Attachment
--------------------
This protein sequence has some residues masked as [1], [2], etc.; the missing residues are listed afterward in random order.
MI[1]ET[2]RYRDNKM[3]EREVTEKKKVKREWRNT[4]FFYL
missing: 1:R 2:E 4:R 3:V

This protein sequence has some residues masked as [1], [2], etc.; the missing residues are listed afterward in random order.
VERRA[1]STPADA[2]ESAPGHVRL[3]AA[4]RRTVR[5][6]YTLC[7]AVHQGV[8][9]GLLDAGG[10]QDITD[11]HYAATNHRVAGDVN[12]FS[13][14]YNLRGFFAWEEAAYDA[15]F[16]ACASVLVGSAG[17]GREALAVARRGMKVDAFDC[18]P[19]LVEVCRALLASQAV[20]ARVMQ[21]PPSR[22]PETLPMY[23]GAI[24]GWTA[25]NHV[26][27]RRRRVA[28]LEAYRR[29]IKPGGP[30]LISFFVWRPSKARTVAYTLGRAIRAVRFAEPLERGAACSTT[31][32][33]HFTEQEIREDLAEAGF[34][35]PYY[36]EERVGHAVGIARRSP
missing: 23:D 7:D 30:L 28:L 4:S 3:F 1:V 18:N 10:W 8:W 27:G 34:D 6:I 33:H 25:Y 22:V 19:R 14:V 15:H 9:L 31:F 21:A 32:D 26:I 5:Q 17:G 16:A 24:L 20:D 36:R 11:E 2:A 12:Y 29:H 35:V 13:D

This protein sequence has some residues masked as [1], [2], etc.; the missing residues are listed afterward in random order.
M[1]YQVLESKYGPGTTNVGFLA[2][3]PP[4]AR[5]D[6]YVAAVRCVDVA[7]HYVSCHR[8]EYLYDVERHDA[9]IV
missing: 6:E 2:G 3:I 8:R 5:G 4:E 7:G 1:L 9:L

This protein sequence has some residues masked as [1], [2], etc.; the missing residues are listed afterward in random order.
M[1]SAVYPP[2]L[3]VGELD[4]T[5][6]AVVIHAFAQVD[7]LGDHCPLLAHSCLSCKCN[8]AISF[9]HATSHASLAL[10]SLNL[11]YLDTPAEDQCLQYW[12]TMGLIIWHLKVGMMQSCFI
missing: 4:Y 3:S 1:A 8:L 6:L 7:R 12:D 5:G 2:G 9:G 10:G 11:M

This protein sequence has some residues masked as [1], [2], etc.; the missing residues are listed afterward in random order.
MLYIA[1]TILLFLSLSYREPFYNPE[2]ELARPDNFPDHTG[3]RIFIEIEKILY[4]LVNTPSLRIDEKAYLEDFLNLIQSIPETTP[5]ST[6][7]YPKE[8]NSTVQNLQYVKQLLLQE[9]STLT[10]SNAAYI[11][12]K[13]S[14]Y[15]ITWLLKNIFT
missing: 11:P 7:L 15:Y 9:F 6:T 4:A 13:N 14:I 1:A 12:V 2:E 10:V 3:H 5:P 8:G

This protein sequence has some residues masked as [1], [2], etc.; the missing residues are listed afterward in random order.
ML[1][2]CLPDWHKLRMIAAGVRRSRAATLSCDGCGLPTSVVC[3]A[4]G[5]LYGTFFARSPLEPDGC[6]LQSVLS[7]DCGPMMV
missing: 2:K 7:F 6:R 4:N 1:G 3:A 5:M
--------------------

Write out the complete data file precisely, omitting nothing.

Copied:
This protein sequence has some residues masked as [1], [2], etc.; the missing residues are listed afterward in random order.
MI[1]ET[2]RYRDNKM[3]EREVTEKKKVKREWRNT[4]FFYL
missing: 1:R 2:E 4:R 3:V

This protein sequence has some residues masked as [1], [2], etc.; the missing residues are listed afterward in random order.
VERRA[1]STPADA[2]ESAPGHVRL[3]AA[4]RRTVR[5][6]YTLC[7]AVHQGV[8][9]GLLDAGG[10]QDITD[11]HYAATNHRVAGDVN[12]FS[13][14]YNLRGFFAWEEAAYDA[15]F[16]ACASVLVGSAG[17]GREALAVARRGMKVDAFDC[18]P[19]LVEVCRALLASQAV[20]ARVMQ[21]PPSR[22]PETLPMY[23]GAI[24]GWTA[25]NHV[26][27]RRRRVA[28]LEAYRR[29]IKPGGP[30]LISFFVWRPSKARTVAYTLGRAIRAVRFAEPLERGAACSTT[31][32][33]HFTEQEIREDLAEAGF[34][35]PYY[36]EERVGHAVGIARRSP
missing: 23:D 7:D 30:L 28:L 4:S 3:F 1:V 18:N 10:W 8:W 27:G 34:D 6:I 33:H 25:Y 22:V 19:R 14:V 15:H 9:L 31:F 21:A 32:D 26:I 5:Q 17:G 16:A 24:L 20:D 36:R 11:E 2:A 12:Y 29:H 35:V 13:D

This protein sequence has some residues masked as [1], [2], etc.; the missing residues are listed afterward in random order.
M[1]YQVLESKYGPGTTNVGFLA[2][3]PP[4]AR[5]D[6]YVAAVRCVDVA[7]HYVSCHR[8]EYLYDVERHDA[9]IV
missing: 6:E 2:G 3:I 8:R 5:G 4:E 7:G 1:L 9:L

This protein sequence has some residues masked as [1], [2], etc.; the missing residues are listed afterward in random order.
M[1]SAVYPP[2]L[3]VGELD[4]T[5][6]AVVIHAFAQVD[7]LGDHCPLLAHSCLSCKCN[8]AISF[9]HATSHASLAL[10]SLNL[11]YLDTPAEDQCLQYW[12]TMGLIIWHLKVGMMQSCFI
missing: 4:Y 3:S 1:A 8:L 6:L 7:R 12:D 5:G 2:G 9:G 10:G 11:M

This protein sequence has some residues masked as [1], [2], etc.; the missing residues are listed afterward in random order.
MLYIA[1]TILLFLSLSYREPFYNPE[2]ELARPDNFPDHTG[3]RIFIEIEKILY[4]LVNTPSLRIDEKAYLEDFLNLIQSIPETTP[5]ST[6][7]YPKE[8]NSTVQNLQYVKQLLLQE[9]STLT[10]SNAAYI[11][12]K[13]S[14]Y[15]ITWLLKNIFT
missing: 11:P 7:L 15:Y 9:F 6:T 4:A 13:N 14:I 1:A 12:V 2:E 10:V 3:H 5:P 8:G

This protein sequence has some residues masked as [1], [2], etc.; the missing residues are listed afterward in random order.
ML[1][2]CLPDWHKLRMIAAGVRRSRAATLSCDGCGLPTSVVC[3]A[4]G[5]LYGTFFARSPLEPDGC[6]LQSVLS[7]DCGPMMV
missing: 2:K 7:F 6:R 4:N 1:G 3:A 5:M